# Problem Formulation for the Flow Past a Lifting Surface in Proximity to a Solid Boundary

1.2 Formulation of the Three-Dimensional Unsteady Flow Problem

Consider a wing of small thickness and curvature, performing an unsteady motion above a solid nonplanar underlying surface in an ideal incompressible fluid[5] (see Fig. 2.1). Assume that motion of the wing is the result of superposition of the main translational motion with variable speed U(t) and small vertical motions due to heave, pitch, and possible deformations of the lifting surface. Introduce a moving coordinate system in which the axes x and z are located upon an unperturbed position of the underlying boundary (the ground). Axis x is directed forward in the plane of symmetry of the wing, and axis у is directed upward and passes through the trailing edge of the root chord.

In what follows, all quantities and functions will be rendered nondimensional by using the root chord C0 and a certain characteristic speed U0. Define the relative ground clearance h0 as the ratio of the characteristic distance of the trailing edge of the wing’s root section from the unperturbed position of the ground to the length of the root chord. Introduce functions t/u(x, z, t), y(x, z, t), yg(x, z, t), and yw(x, z,t), characterizing, respectively, the instantaneous positions of the upper and lower surfaces of the wing, the surfaces of the ground, and the wake from the plane у — 0.

Introduce a small parameter є, characterizing a perturbation (for example, angle of pitch, curvature, thickness, amplitude of oscillations or deformations of the wing, deformation of the ground surface, etc.).

With the intention of developing an asymptotic theory valid in close proximity to the ground, suppose that the relative ground clearance is small, that is, h0 1. Assume that at any moment the instantaneous distances of points of the wing, wake, and ground surfaces from the plane у = 0 are of the same order as h0 and are changing smoothly in longitudinal and lateral directions. Thus, if y(x, z,t) describes either of these surfaces, then

(!”l’S)=o(£)=ow<<L <2л)

It should be noted that in the case of the extreme ground effect, the assumption adopted є = O(h0) does not mean that flow perturbations are necessarily small. It will be shown later on that in the extreme ground effect, the input of the order of О(є) can result in the system’s response of the order of 0(1).

The inviscid incompressible flow around a wing in the ground effect is governed by the three-dimensional Laplace equation and is subject to

• the flow tangency condition on the surfaces of the wing and the ground,

• the dynamic and kinematic conditions on the wake surface (pressure and normal velocity should be continuous across the wake), and

• the decay of perturbations at infinity.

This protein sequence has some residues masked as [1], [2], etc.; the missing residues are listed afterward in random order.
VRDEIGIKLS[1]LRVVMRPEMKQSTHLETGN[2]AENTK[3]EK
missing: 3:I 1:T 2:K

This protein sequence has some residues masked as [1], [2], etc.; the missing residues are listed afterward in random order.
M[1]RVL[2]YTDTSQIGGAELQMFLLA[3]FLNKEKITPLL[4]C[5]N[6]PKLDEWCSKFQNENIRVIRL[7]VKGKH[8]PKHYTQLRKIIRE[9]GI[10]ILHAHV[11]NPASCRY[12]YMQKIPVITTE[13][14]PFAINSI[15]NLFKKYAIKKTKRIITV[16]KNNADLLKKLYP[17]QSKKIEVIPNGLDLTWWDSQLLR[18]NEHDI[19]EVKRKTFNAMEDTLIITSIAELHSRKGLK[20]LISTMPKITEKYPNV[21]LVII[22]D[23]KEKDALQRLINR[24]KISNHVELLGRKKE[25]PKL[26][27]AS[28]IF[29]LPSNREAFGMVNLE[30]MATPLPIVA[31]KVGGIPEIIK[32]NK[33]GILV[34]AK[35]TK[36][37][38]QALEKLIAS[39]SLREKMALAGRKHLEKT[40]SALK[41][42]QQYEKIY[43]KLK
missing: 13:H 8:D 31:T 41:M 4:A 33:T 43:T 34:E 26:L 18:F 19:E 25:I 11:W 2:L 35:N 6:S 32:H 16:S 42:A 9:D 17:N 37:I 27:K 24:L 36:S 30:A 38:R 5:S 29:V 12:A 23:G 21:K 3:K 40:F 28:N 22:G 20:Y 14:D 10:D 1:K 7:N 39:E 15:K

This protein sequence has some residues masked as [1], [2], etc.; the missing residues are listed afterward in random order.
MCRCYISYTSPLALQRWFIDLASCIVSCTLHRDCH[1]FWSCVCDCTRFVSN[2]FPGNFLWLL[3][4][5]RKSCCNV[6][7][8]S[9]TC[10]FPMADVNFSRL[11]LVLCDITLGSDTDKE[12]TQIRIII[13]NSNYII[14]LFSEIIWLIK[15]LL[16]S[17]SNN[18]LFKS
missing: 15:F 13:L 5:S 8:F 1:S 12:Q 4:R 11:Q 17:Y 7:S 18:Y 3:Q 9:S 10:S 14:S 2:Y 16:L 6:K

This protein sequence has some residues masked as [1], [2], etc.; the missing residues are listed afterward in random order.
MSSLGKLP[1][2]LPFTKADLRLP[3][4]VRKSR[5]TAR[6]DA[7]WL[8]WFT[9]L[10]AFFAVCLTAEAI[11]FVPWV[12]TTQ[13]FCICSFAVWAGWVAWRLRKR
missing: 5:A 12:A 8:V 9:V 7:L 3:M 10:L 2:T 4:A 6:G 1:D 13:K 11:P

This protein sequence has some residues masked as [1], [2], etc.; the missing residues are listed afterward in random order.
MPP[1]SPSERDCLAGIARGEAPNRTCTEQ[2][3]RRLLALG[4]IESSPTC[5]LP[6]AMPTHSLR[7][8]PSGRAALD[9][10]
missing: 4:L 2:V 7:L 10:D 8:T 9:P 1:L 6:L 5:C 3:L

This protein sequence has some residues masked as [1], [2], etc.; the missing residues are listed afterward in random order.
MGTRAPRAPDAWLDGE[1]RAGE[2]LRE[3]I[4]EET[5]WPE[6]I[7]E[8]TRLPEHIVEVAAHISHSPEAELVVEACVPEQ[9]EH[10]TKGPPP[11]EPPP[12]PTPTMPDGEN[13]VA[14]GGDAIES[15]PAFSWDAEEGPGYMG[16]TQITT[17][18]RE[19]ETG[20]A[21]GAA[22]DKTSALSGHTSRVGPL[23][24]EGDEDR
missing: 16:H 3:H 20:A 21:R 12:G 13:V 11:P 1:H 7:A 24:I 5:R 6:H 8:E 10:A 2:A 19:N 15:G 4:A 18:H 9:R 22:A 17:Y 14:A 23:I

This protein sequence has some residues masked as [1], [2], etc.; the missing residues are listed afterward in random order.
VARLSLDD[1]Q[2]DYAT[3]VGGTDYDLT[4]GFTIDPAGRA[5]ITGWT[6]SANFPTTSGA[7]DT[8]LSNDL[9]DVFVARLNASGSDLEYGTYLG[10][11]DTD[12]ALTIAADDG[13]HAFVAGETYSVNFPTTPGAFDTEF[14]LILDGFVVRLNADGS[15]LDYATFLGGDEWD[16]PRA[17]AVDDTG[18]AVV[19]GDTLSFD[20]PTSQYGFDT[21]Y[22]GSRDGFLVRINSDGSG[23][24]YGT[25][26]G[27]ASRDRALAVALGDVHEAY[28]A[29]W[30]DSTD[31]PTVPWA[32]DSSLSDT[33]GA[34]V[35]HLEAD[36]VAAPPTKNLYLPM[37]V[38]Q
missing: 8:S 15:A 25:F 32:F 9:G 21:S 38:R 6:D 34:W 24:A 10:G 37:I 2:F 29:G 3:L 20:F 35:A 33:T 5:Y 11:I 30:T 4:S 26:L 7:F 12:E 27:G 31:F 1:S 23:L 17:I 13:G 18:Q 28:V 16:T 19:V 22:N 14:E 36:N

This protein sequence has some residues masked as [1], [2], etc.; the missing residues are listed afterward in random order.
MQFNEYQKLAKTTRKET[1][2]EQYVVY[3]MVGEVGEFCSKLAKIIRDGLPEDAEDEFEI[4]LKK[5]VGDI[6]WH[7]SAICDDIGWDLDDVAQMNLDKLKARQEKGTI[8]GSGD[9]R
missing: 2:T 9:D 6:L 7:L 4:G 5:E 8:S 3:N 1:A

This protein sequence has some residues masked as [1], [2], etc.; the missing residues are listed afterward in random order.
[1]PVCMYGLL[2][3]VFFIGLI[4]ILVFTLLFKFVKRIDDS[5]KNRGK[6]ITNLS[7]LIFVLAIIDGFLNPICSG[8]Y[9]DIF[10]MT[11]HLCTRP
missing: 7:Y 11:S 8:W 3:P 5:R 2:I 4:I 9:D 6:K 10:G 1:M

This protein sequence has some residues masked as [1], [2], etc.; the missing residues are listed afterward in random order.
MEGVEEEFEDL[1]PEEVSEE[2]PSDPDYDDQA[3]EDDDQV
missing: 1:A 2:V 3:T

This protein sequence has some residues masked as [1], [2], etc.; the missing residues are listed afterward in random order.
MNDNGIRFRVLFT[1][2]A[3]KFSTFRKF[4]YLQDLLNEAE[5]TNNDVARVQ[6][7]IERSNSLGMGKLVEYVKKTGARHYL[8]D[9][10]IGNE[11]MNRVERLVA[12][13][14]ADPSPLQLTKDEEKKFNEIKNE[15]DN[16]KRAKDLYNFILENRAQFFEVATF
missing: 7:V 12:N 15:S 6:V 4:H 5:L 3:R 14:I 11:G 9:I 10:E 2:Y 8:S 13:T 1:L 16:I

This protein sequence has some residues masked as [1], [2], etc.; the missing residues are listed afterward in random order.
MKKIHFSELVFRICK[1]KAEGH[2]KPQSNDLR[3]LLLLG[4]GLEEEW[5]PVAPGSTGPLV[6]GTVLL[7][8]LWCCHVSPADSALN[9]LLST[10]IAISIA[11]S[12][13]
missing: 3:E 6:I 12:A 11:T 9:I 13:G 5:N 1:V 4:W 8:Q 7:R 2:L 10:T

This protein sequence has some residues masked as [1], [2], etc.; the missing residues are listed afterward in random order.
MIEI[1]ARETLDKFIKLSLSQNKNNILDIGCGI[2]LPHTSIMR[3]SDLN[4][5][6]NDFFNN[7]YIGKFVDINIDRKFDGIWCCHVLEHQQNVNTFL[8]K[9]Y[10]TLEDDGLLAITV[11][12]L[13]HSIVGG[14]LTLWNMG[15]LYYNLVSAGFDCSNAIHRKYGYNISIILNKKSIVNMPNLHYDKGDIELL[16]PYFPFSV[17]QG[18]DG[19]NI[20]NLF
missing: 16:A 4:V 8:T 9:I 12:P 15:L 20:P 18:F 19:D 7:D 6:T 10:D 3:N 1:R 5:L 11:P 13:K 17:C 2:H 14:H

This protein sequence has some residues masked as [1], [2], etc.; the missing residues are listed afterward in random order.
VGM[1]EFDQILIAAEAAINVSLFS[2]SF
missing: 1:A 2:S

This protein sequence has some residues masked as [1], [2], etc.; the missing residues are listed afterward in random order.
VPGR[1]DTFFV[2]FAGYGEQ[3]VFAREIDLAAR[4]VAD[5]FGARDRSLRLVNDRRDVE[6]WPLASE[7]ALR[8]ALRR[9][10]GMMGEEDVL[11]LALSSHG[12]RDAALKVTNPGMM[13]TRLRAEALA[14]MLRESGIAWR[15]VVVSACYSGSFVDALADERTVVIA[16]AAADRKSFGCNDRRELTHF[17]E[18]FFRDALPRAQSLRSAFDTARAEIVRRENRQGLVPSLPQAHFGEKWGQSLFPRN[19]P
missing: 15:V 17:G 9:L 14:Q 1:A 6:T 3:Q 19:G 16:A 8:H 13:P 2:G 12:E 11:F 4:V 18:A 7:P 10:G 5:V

The Kutta-Zhukovsky requirement of pressure continuity can be specified at the trailing edge, although it is automatically satisfied through the boundary conditions on the wake surface.

With this in mind, one can write the following flow problem formulation with respect to the perturbation potential

dx2 dy2 + dz2 ’

ftp = <ty _ u(fs] %.,! dip dyUti %,,!

dy Idx UJ dx dz dz dt ’

У = yu,(x, z,t), (x, z)eS; (2.3)

_ Гrr/#xl дУе, dipdyz, dyg. dx dx + dz dz + dt’

y = yg(x, z,t), (x, z) Є G; (2.4)

(Vipn) =(Vipn) + , y = yw(x, z,t), (x, z) £ W; (2.5)

Fig. 2.2. Scheme of subdivision of the flow into characteristic zones and the sequence of asymptotic matching. |

—> 0, x2 + y2 + z2 -> oo, (2.6)

where 5, G, and W are the areas of the wing, the ground, and the wake related to the square of the root chord.

According to the technique of matched asymptotics, the flow domain will be subdivided into the following subdomains with different characteristic length scales (see Fig. 2.2, where, for simplicity, the subdivision is illustrated in two dimensions):

• the upper flow region Du above the wing, its wake and part of the ground outside the projection of the wing and the wake upon the unperturbed ground plane;

• the channel (lower) flow region D under the wing and the wake;

• the edge flow regions De in the vicinity of the edges of the lifting surface and the wake.

In each of the regions, asymptotic solutions of the problem (2.2)-(2.6) are constructed for h0 —» 0 in appropriately scaled coordinates.

The asymptotic matching and additive composition of these solutions enable accounting for the interaction of different parts of the flow and obtaining a uniformly valid solution for the entire flow domain. In what follows, consideration is restricted to the asymptotic accuracy of the order of O(h0).

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